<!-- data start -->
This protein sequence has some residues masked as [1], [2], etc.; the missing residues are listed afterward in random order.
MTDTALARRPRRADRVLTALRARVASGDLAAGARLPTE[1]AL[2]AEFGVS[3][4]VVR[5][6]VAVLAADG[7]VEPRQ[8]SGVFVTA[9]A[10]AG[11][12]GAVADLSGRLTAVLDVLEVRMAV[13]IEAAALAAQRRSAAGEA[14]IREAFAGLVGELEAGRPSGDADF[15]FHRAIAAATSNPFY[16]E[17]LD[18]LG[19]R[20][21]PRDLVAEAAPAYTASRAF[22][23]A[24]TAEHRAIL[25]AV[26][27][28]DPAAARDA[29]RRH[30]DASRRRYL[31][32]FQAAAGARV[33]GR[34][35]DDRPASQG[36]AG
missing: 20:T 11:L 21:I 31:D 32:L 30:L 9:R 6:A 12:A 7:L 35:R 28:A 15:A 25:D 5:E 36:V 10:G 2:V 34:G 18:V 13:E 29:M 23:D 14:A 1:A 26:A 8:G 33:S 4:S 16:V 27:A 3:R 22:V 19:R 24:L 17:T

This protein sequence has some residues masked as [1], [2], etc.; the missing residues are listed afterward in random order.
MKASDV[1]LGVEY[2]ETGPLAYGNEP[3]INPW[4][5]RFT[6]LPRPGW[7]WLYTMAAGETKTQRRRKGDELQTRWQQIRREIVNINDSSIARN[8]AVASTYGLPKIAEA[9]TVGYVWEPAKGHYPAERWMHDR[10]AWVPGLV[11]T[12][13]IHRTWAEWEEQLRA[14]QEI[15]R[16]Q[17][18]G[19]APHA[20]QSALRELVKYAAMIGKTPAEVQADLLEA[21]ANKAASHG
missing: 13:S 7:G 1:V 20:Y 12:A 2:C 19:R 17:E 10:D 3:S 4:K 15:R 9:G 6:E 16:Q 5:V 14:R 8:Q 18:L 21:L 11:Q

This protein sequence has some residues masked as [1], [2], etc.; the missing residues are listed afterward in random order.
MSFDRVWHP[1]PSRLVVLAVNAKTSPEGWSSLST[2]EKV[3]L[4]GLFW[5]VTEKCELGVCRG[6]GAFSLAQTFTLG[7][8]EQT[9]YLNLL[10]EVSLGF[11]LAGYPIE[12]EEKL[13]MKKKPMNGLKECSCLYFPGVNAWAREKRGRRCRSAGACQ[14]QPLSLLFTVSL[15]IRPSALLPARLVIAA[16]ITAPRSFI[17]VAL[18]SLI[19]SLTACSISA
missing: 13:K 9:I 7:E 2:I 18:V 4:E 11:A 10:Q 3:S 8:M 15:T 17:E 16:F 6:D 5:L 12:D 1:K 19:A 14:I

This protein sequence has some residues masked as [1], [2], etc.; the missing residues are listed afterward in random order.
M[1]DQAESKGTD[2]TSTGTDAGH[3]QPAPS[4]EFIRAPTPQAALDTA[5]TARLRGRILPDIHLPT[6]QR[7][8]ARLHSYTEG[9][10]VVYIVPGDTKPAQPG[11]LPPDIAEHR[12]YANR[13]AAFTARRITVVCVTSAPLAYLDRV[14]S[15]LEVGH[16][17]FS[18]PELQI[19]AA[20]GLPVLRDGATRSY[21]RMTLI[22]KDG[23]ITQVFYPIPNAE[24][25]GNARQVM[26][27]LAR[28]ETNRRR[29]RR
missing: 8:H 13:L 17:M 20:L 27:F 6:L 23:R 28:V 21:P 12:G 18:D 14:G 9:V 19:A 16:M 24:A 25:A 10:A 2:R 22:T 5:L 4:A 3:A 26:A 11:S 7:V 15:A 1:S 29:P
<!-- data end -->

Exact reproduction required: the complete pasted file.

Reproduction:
This protein sequence has some residues masked as [1], [2], etc.; the missing residues are listed afterward in random order.
MTDTALARRPRRADRVLTALRARVASGDLAAGARLPTE[1]AL[2]AEFGVS[3][4]VVR[5][6]VAVLAADG[7]VEPRQ[8]SGVFVTA[9]A[10]AG[11][12]GAVADLSGRLTAVLDVLEVRMAV[13]IEAAALAAQRRSAAGEA[14]IREAFAGLVGELEAGRPSGDADF[15]FHRAIAAATSNPFY[16]E[17]LD[18]LG[19]R[20][21]PRDLVAEAAPAYTASRAF[22][23]A[24]TAEHRAIL[25]AV[26][27][28]DPAAARDA[29]RRH[30]DASRRRYL[31][32]FQAAAGARV[33]GR[34][35]DDRPASQG[36]AG
missing: 20:T 11:L 21:I 31:D 32:L 30:L 9:R 6:A 12:A 7:L 35:R 28:A 15:A 25:D 5:E 36:V 10:G 2:V 34:G 18:V 13:E 29:M 23:D 14:A 1:A 26:A 8:G 33:S 4:S 16:V 27:A 3:R 22:V 19:R 24:L 17:T

This protein sequence has some residues masked as [1], [2], etc.; the missing residues are listed afterward in random order.
MKASDV[1]LGVEY[2]ETGPLAYGNEP[3]INPW[4][5]RFT[6]LPRPGW[7]WLYTMAAGETKTQRRRKGDELQTRWQQIRREIVNINDSSIARN[8]AVASTYGLPKIAEA[9]TVGYVWEPAKGHYPAERWMHDR[10]AWVPGLV[11]T[12][13]IHRTWAEWEEQLRA[14]QEI[15]R[16]Q[17][18]G[19]APHA[20]QSALRELVKYAAMIGKTPAEVQADLLEA[21]ANKAASHG
missing: 13:S 7:G 1:V 20:Y 12:A 2:C 19:R 17:E 10:D 3:S 4:K 15:R 9:G 6:E 16:Q 5:V 14:R 8:Q 18:L 21:L 11:Q

This protein sequence has some residues masked as [1], [2], etc.; the missing residues are listed afterward in random order.
MSFDRVWHP[1]PSRLVVLAVNAKTSPEGWSSLST[2]EKV[3]L[4]GLFW[5]VTEKCELGVCRG[6]GAFSLAQTFTLG[7][8]EQT[9]YLNLL[10]EVSLGF[11]LAGYPIE[12]EEKL[13]MKKKPMNGLKECSCLYFPGVNAWAREKRGRRCRSAGACQ[14]QPLSLLFTVSL[15]IRPSALLPARLVIAA[16]ITAPRSFI[17]VAL[18]SLI[19]SLTACSISA
missing: 13:K 9:I 7:E 2:I 18:V 4:E 11:A 10:Q 3:S 8:M 15:T 17:E 16:F 6:D 5:L 12:D 1:K 19:A 14:I

This protein sequence has some residues masked as [1], [2], etc.; the missing residues are listed afterward in random order.
M[1]DQAESKGTD[2]TSTGTDAGH[3]QPAPS[4]EFIRAPTPQAALDTA[5]TARLRGRILPDIHLPT[6]QR[7][8]ARLHSYTEG[9][10]VVYIVPGDTKPAQPG[11]LPPDIAEHR[12]YANR[13]AAFTARRITVVCVTSAPLAYLDRV[14]S[15]LEVGH[16][17]FS[18]PELQI[19]AA[20]GLPVLRDGATRSY[21]RMTLI[22]KDG[23]ITQVFYPIPNAE[24][25]GNARQVM[26][27]LAR[28]ETNRRR[29]RR
missing: 8:H 13:L 17:M 20:L 27:F 6:L 23:R 28:V 21:P 12:G 18:D 14:G 9:V 19:A 16:M 24:A 25:A 10:A 2:R 22:T 5:L 4:A 3:A 26:A 11:S 7:V 15:A 1:S 29:P